- Seeing the solution to the problem as vested in individuals: both in the leaders and the non compliant.
- Questioning the measurement tools. Are they measuring the right things? Are we counting them properly? Are the results biased? Do certain groups quote the statistics which suit their particular point of view?
- A belief leaders can/ should identify ‘simple rules’ based on ‘the science’ to tell people what to do.
- Educate people, in order to change individual attitudes and cultures, to those consistent with the espoused core values and beliefs.
- More ‘policeman’ (be they Czars; Directors or Matrons, or literally the police) to ‘enforce’ the rules.
- Developing sanctions, (fines or warnings and public shaming) of those who refuse to comply.
In my experience, all of the above can help serve a useful purpose when tackling infection control and prevention and I felt privileged to be having such a mature discussion on the IPC issue with the hospital staff. I could well appreciate why 97% of their inpatients confirmed in a recent survey that they would recommend the hospital to friends and family. I do the same.
What we would like to explore as part of our panel discussion at the University of Hertfordshire’s Complexity Symposium/Practicum, is the insufficiency of the above list in paying attention to other issues which we argue are also important in changing and/or sustaining social values and norms. Why is it that when well-meaning people attempt to collaborate on making things better, it is not always so easy? What patterns of behaviour tend to emerge when we ‘challenge’ each other about what we could and should be doing? Why do we find ourselves making and breaking rules of social conduct? Why is so little attention paid to the role of the ‘bystanders’ to the kind of conflicts described in the narrative, and how what they do (or don’t do) might also contribute to the emerging cultural norms?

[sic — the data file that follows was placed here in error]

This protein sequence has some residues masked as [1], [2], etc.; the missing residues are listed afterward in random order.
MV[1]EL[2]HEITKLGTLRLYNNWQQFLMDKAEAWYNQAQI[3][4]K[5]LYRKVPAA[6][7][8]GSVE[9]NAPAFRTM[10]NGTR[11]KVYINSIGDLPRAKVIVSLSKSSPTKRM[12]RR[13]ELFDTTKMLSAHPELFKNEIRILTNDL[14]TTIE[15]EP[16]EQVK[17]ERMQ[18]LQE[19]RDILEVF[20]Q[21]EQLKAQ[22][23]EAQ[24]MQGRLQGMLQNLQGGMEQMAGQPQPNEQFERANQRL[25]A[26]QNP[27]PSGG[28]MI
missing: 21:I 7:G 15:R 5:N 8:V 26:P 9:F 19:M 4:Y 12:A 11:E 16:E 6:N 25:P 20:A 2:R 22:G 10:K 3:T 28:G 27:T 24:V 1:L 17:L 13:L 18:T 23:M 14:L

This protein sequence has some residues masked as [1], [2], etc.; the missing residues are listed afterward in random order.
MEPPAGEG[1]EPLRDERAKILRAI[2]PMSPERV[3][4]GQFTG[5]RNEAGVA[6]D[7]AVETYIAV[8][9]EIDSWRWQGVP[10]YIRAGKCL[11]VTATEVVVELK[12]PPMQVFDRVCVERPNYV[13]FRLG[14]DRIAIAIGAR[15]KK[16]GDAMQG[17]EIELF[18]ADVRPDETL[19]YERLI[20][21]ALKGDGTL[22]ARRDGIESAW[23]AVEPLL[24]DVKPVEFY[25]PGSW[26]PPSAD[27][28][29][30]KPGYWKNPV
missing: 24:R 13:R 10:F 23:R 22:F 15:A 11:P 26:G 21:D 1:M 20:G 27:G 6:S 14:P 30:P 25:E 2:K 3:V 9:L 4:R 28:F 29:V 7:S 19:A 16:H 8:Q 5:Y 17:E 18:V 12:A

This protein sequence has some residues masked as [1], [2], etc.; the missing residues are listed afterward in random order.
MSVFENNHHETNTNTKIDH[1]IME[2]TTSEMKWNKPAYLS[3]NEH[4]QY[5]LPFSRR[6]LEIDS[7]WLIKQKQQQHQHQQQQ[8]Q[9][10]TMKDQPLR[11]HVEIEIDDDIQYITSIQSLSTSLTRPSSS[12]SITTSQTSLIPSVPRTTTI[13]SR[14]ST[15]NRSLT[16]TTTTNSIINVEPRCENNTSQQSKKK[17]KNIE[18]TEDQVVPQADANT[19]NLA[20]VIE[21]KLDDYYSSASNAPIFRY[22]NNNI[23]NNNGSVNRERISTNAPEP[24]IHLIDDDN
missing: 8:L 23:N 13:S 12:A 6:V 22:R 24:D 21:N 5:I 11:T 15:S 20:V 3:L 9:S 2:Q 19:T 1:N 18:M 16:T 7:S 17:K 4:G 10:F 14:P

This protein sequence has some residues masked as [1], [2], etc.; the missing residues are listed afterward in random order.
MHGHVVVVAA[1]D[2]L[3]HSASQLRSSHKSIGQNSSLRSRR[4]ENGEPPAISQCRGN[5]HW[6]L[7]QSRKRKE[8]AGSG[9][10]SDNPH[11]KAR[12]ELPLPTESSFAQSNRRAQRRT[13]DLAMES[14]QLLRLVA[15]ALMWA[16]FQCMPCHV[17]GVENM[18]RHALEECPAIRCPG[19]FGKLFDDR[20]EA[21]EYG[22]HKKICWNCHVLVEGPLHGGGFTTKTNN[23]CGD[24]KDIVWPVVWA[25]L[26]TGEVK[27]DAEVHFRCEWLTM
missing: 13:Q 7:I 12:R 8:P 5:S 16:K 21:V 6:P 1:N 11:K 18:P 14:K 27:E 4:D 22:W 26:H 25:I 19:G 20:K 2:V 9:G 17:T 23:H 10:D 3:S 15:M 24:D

We would like to build on our recent blogs and invite you to explore the above narrative with us further, through drawing on your own experience in organisational work. We will do this through taking acritical perspective, which assumes that staff may have different motivations and ideas about what needs to be done and how best to do it, which is dependent on their own local context , thus taking seriously the observation that the process of collaboration may be seen as paradoxically conflictual, since it frequently involves the negotiation of different views and values, suggesting that conflict is unavoidable when acting politically. All familiar patterns I noticed recurring in my discussions with the Red and Yellow teams experience of changing culture as described above. We look forward to working with you all in co-creating further different shades of Amber in making sense of our experience.
Suggested further reading
Feffer, Andrew. “Sociability and Social Conflict in George Herbert Mead’s Interactionism, 1900-1919.” Journal of the History of Ideas 51, no. 2 (1990): 233-54.
https://www.jstor.org/stable/2709514 Accessed: 14-11-2020
 Weaving, P. Cooper, T. Infection Control is everyone’s business Nursing Management. Vol 12 No 10 March 2006.
 National Audit Office (2000) The Management and Control of Hospital Acquired Infections in NHS Trusts in England, The Stationary Office, London.
 For reasons of anonymity, I have changed some of the identifying details. This is my personal account of the meeting, but those present have seen this narrative and have confirmed they agree it is a fair account. I am grateful for their kind consent for its publication.
 Despite evidence that hand washing reduced mortality, Semmelweis’s (1818-1865) observations conflicted with the scientific opinions of the time and his ideas were rejected by the medical community as he could offer no acceptable scientific explanation for his findings. Some colleagues were offended at the suggestion that they should wash their hands and mocked him for it. He is reported to have suffered a breakdown and committed to an asylum. Semmelweis’s practice earned widespread acceptance only years after his death, when Pasteur confirmed the germ theory, and Joseph Lister, acting on the French microbiologist’s research, practised and operated using hygienic methods, with great success. https://www.google.com/search?client=safari&rls=en&q=semmelweis&ie=UTF-8&oe=UTF-8
 Norman K. A uniform experience? Reflections on implementing rules into practice. International Journal of Leadership in Public Health Services 2012; 8(4): 191–201.